CINEMATOGRAPHY & FILM ‣ Are You a Movie Watcher or a Reader? What Does That Mean?
Öykü Canli, Senior Editor, Film
This is the second in a series of monthly articles to follow in which Öykü Canli takes a deep look into symbolism and meaning in film.
Do we truly grasp the movies we watch? What's this "reading a film" anyway? How does one "read" a movie? How do we truly understand it? Can we unravel its deeper meanings? Or are you thinking, "Isn't watching the movie enough? Why 'read' it too?"
There are two kinds of movie-goers: the watchers and the readers. The watchers indulge in films for entertainment, lessons, or to stir some emotions within them. The readers, however, are art enthusiasts; while they relish the viewing experience, they search for a deeper meaning in everything they see on screen, finding profound pleasure in their discoveries.
So, how does one "read" a movie?
If we truly want to understand a film, it's essential to familiarize ourselves with the scriptwriter and the director. What are their past works? What themes do they typically explore? What's their style? Filmmaking is profoundly subjective, a reflection of the director's personal narrative. To truly get it, it's crucial to know the storyteller. After that, we can embark on our film "reading" journey.
Throughout the movie, pay attention to dialogues, quotes, advertisements, room numbers, car plates, the color of objects, how and where they're used, costumes, makeup, lighting, cinematography... everything on screen. All these can have hidden meanings. For instance, a room number could correspond to a Biblical verse, revealing something about a character's personality, hinting at forthcoming events, or even issuing a warning. Take for example, early in a film, there are coffee and milk on the table and it is in the morning. A character might drink milk instead of coffee. This could be a subtle nod to the character who might do something bad because milk represents sin in the cinema. As the movie progresses, the director might flesh this out, but catching onto it early adds a special thrill to the viewing experience.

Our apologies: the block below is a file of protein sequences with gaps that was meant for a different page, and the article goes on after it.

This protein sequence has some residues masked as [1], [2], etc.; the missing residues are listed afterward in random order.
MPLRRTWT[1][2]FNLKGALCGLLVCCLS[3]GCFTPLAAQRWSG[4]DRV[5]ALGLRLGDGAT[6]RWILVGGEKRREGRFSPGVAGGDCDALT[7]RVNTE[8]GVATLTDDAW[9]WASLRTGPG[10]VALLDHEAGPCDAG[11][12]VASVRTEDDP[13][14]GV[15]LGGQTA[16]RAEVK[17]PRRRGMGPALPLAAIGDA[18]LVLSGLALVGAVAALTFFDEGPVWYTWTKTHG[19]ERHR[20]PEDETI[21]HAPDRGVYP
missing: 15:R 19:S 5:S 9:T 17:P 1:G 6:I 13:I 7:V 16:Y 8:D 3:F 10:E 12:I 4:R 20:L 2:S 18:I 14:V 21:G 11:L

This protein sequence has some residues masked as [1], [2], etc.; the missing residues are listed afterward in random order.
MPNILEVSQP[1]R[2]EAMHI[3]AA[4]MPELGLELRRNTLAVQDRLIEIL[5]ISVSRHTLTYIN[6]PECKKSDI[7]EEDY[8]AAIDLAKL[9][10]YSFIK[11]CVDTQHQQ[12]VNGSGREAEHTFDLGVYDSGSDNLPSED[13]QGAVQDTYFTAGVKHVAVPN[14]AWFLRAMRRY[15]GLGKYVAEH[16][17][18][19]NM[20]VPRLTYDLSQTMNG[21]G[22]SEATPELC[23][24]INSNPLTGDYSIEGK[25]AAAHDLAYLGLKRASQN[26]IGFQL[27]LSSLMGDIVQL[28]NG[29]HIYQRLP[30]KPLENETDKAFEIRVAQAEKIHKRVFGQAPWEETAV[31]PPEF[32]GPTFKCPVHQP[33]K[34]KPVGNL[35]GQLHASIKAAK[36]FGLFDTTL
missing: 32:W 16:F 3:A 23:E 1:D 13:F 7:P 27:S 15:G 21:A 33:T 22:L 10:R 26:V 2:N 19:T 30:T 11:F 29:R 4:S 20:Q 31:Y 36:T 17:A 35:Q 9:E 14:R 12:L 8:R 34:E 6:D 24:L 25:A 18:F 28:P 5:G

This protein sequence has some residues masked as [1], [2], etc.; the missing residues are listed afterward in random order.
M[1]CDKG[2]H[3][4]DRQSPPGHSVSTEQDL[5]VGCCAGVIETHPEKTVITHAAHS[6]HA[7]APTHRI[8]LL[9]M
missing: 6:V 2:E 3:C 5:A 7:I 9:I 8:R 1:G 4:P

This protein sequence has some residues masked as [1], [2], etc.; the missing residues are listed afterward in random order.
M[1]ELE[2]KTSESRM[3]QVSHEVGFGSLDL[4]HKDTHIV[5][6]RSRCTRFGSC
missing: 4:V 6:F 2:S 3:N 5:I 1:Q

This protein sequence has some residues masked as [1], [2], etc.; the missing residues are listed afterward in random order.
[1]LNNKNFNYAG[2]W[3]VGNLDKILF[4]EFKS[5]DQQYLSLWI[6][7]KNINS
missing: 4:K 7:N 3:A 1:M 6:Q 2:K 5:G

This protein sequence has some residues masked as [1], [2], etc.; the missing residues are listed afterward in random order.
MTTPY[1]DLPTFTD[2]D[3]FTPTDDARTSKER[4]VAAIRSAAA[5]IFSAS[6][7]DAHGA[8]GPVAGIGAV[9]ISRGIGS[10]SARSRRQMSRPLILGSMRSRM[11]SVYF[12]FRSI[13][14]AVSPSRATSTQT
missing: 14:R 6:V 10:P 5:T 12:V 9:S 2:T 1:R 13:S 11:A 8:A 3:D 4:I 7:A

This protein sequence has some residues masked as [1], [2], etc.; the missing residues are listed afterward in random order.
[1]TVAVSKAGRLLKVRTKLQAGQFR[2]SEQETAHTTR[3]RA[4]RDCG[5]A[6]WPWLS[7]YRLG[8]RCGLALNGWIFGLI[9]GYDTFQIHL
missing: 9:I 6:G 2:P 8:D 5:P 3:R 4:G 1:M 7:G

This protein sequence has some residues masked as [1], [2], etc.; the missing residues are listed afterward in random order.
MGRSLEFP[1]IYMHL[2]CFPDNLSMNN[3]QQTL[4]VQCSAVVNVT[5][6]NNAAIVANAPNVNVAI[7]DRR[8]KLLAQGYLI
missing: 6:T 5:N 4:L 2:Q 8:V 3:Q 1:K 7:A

Props like books, even if they appear briefly, aren't there without a reason. They relate to the story in some manner. Similarly, if a recurring animal figure, say a dog (which might symbolize bad luck), keeps popping up, we can interpret its presence based on mythology, psychology, or religious connotations. We should also note when these figures appear – during moments of fear, reflection, or revelation. Each instance can be pieced together for deeper meaning.
Some films are designed to offer an experience and deliberately leave things open-ended. The same movie might be interpreted as religious criticism by one viewer and as a critique of capitalism by another – and neither would be wrong. Such movies don't just serve up a tale; they challenge viewers to think, interpret, and engage with the story.
Remember, nothing in movies is shown without purpose. Every element has been deliberately placed for our observation, carrying a certain significance. Approaching movies with this perspective can enhance our film "reading" capabilities.